Perhaps you’re wondering what American biofuels have to do with the price of tea in China.

To hear some pundits talk, you’d think that ethanol is the culprit behind the world’s skyrocketing food prices–as opposed to a complex brew of factors that include a weak U.S. dollar, expensive oil, droughts, growing food consumption, financial speculation, and political corruption.

The truth is that biofuels play a role in what’s happening, but it’s a small one. It may even represent a price worth paying if we’re sincere in the belief that we must find alternatives to fossil fuels.

As for the cost of food, the real challenge involves yield. If we’re going to continue to feed six-and-a-half billion people in an environmentally sustainable way, then we need to produce more food on the land we already cultivate. Rather than complaining about scarcity, we should concentrate on abundance.

The good news is that we’ve done this before. Faced with a similar dilemma a generation ago, farmers and scientists launched a Green Revolution that enhanced the quality of seeds, irrigation, fertilization, herbicides, and pesticides. As a result, farmers everywhere improved their yields dramatically.

Today, we must continue to make strides in the 21st-century version of the Green Revolution, which is biotechnology’s Gene Revolution. It has managed to produce bumper crops everywhere farmers have implemented it. What’s more, it promises even greater achievements in the future. By some estimates, genetic modification will allow us to boost our corn yields from about 150 bushels per acre today to roughly twice that in 2030.

Unfortunately, there’s no guarantee that we’ll take complete advantage of the Gene Revolution. We need not only lab-jacketed researchers who can make the most of what biotechnology has to offer, but also level-headed policy makers who aren’t frightened of innovation.

We probably have enough of the former, but we certainly don’t have an excess of the latter–especially in Europe. Although new and improved versions of GM crops are common in the United States and Canada, a decade has passed since the European Union has approved a new GM crop for planting.

European regulators are about to gather once again to discuss three languishing applications for varieties of corn that haven’t caused a flicker of controversy in North America. Maybe they’ll finally get around to permitting them, but their past reluctance argues against optimism.

To a certain extent, this is Europe’s problem: Its farmers aren’t allowed to exploit the latest innovations in agriculture and so its consumers pay a price for this inefficiency. Yet Europe’s problem is actually the world’s problem because its irrational fear of biotechnology has influenced developing nations that look to the EU as an export market. If Europe won’t buy GM foods, then African farmers won’t grow them.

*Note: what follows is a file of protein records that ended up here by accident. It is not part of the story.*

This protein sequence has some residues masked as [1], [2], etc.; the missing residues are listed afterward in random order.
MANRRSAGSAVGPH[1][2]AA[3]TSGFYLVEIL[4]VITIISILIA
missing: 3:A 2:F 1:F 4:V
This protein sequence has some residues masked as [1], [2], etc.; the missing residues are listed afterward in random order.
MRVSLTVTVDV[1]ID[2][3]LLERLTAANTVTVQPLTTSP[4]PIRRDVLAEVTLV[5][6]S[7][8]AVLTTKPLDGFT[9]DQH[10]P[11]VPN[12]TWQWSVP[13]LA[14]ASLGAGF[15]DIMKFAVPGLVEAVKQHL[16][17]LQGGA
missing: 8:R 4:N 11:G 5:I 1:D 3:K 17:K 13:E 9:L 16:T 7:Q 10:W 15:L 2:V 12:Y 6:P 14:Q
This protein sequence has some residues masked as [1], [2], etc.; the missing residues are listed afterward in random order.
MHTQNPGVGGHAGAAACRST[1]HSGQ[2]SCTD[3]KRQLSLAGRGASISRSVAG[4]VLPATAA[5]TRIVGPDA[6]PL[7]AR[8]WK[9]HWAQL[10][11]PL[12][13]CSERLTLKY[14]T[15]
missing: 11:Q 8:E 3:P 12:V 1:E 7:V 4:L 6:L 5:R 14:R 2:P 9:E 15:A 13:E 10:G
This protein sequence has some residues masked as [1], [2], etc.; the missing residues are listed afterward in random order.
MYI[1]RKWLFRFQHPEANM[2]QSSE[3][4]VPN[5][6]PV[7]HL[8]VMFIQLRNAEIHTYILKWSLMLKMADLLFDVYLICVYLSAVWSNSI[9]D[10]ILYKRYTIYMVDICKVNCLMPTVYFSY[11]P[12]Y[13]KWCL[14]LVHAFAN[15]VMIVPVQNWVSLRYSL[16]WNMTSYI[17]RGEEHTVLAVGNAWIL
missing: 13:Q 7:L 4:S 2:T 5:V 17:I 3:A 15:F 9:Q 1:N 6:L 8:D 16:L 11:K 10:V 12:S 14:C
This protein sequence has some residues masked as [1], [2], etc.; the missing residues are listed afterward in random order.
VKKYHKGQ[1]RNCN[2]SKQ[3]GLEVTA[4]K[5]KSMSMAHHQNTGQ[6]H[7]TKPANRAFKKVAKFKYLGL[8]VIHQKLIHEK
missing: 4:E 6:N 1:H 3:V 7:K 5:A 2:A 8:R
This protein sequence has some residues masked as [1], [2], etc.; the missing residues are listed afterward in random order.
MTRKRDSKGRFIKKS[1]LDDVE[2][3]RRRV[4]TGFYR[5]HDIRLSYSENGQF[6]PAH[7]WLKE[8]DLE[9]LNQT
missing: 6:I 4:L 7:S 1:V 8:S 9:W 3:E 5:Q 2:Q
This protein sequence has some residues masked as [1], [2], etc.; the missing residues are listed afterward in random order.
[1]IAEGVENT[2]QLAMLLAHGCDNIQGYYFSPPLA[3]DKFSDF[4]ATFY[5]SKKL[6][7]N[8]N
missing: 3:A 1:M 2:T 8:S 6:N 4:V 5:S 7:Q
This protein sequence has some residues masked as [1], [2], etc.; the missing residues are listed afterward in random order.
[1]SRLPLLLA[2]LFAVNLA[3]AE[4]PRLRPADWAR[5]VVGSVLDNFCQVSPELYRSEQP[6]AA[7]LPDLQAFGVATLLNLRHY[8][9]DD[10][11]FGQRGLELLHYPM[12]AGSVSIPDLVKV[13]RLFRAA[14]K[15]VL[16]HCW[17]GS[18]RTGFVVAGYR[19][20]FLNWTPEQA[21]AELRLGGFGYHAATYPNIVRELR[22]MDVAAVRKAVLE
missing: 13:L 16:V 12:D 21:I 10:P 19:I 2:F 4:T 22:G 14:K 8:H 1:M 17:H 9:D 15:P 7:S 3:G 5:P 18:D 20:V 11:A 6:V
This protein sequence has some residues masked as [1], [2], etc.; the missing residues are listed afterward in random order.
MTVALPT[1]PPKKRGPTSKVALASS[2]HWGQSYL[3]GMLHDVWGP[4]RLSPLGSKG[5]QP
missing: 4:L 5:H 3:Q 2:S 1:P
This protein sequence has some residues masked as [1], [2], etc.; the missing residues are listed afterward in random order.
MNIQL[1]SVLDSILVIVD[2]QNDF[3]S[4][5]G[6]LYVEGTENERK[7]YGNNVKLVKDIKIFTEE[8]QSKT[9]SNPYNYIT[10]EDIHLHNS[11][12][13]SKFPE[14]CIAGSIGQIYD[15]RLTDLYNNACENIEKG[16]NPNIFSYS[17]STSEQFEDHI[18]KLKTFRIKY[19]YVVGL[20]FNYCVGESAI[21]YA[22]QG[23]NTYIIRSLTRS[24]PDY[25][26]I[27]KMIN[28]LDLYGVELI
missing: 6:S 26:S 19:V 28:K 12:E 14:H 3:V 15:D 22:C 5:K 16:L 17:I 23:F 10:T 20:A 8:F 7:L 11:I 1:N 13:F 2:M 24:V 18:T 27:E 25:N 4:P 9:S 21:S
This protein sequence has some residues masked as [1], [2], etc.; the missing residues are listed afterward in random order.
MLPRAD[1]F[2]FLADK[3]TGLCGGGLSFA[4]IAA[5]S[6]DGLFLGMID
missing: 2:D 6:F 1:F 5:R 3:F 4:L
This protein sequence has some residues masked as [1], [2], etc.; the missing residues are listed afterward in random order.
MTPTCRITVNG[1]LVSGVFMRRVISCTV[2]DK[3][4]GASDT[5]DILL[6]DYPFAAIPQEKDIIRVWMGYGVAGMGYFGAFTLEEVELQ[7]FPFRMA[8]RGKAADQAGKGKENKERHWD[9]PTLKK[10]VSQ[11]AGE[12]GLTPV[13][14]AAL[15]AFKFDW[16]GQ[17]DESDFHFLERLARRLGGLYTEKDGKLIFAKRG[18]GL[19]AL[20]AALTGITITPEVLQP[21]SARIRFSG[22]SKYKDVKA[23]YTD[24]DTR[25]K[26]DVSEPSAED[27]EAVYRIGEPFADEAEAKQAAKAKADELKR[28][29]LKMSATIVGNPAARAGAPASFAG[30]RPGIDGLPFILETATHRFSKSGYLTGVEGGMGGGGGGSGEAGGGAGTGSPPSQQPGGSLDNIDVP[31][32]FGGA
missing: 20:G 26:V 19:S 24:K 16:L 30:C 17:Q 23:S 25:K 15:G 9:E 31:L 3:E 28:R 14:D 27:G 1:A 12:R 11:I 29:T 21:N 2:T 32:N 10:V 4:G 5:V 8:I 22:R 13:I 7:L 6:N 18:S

One of the world’s most underutilized resources is farmland in poor countries. In the United States, we take the Gene Revolution for granted. If farmers elsewhere were able to do the same, and enjoy levels of productivity that approach those of farmers in advanced nations, much of our food-supply problem would vanish.

Biotechnology can’t solve this problem on its own, but increasing its acceptance and adoption would make a big difference. In Australia, wheat growers who often produce huge crops that feed foreign markets are suffering from a terrible drought. That’s one of the root causes behind the rising cost of wheat.

Imagine if they could grow drought-tolerant wheat. It wouldn’t solve all of their problems, but it would improve a bad situation that directly affects Australian growers and indirectly raises prices for consumers just about everywhere.

As it happens, we are very close to breeding drought-tolerant wheat. But it hasn’t been commercialized because there’s concern that political leaders in foreign markets will reject it, leading to a kind of crop failure that has nothing to do with lousy weather and everything to do with backward thinking.

There isn’t much we can do about the weather. But we can try to correct ignorance about biotechnology, which is one of the real culprits behind our current food crisis.

Dean Kleckner, an Iowa farmer, chairs Truth About Trade & Technology.

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